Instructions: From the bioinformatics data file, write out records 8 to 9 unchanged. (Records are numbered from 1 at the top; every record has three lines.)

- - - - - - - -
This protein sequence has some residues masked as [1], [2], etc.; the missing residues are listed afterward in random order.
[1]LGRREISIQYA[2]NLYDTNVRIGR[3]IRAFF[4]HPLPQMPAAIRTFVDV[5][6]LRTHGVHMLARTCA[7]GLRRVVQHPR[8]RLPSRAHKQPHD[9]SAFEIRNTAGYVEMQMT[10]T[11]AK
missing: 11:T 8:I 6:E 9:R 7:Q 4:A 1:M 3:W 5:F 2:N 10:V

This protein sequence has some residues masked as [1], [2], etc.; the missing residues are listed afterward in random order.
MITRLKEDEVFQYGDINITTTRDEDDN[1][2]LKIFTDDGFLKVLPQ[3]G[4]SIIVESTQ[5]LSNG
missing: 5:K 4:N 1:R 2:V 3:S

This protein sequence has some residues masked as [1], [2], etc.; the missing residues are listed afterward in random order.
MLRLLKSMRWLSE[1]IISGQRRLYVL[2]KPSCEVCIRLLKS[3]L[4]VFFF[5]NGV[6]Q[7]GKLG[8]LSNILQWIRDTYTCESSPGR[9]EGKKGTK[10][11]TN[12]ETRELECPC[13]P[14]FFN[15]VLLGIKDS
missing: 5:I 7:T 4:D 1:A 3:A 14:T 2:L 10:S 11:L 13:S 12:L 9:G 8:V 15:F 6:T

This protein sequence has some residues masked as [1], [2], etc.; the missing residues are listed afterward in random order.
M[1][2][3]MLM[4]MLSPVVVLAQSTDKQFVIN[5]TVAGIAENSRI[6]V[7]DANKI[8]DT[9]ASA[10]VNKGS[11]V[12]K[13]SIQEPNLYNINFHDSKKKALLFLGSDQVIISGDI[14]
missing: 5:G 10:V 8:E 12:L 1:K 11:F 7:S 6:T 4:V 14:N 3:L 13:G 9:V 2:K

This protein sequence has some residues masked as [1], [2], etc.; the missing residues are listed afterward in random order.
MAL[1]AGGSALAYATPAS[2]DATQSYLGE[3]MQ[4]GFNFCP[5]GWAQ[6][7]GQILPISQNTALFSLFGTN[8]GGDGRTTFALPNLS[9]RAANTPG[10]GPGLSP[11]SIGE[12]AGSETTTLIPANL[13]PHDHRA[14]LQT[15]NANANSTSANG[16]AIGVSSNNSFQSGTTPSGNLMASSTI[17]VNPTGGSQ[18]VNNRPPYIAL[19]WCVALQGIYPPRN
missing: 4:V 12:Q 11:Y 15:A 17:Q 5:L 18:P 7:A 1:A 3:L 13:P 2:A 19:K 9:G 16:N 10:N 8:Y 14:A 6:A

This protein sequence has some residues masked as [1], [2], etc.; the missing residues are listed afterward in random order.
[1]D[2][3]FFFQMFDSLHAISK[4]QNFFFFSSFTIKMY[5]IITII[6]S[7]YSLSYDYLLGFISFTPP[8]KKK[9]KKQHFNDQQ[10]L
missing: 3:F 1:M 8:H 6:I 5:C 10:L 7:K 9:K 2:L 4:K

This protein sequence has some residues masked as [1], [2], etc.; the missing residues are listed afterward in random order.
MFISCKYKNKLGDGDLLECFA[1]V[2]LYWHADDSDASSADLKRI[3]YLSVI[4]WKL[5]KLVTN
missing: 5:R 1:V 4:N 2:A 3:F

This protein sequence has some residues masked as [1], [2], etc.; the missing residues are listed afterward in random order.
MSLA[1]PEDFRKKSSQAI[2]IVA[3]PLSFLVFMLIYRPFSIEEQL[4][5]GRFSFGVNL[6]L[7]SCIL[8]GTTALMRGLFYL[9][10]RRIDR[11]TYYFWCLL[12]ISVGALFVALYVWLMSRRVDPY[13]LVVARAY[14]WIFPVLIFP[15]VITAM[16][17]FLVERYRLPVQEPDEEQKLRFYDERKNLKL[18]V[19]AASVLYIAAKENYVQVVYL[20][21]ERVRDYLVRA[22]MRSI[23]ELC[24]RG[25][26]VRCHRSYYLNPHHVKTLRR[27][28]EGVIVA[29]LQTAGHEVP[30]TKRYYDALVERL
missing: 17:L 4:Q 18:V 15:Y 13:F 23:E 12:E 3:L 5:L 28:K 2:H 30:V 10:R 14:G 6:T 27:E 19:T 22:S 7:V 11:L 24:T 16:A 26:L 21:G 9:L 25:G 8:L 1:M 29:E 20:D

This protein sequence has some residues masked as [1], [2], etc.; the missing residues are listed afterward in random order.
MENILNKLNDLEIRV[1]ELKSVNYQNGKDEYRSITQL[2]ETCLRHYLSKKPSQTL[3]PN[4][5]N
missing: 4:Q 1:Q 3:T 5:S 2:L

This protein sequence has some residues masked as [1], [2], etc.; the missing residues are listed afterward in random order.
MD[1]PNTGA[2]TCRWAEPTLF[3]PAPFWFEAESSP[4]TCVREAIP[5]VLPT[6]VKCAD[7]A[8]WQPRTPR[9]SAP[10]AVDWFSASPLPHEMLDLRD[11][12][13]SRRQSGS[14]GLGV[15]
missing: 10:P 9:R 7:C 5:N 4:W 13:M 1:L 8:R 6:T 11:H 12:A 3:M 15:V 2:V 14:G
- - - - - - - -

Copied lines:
This protein sequence has some residues masked as [1], [2], etc.; the missing residues are listed afterward in random order.
MSLA[1]PEDFRKKSSQAI[2]IVA[3]PLSFLVFMLIYRPFSIEEQL[4][5]GRFSFGVNL[6]L[7]SCIL[8]GTTALMRGLFYL[9][10]RRIDR[11]TYYFWCLL[12]ISVGALFVALYVWLMSRRVDPY[13]LVVARAY[14]WIFPVLIFP[15]VITAM[16][17]FLVERYRLPVQEPDEEQKLRFYDERKNLKL[18]V[19]AASVLYIAAKENYVQVVYL[20][21]ERVRDYLVRA[22]MRSI[23]ELC[24]RG[25][26]VRCHRSYYLNPHHVKTLRR[27][28]EGVIVA[29]LQTAGHEVP[30]TKRYYDALVERL
missing: 17:L 4:Q 18:V 15:Y 13:F 23:E 12:E 3:L 5:L 28:K 2:H 30:V 10:R 14:G 6:T 27:E 19:T 22:S 7:V 11:L 24:T 16:A 26:L 21:G 9:L 25:G 8:L 1:M 29:E 20:D

This protein sequence has some residues masked as [1], [2], etc.; the missing residues are listed afterward in random order.
MENILNKLNDLEIRV[1]ELKSVNYQNGKDEYRSITQL[2]ETCLRHYLSKKPSQTL[3]PN[4][5]N
missing: 4:Q 1:Q 3:T 5:S 2:L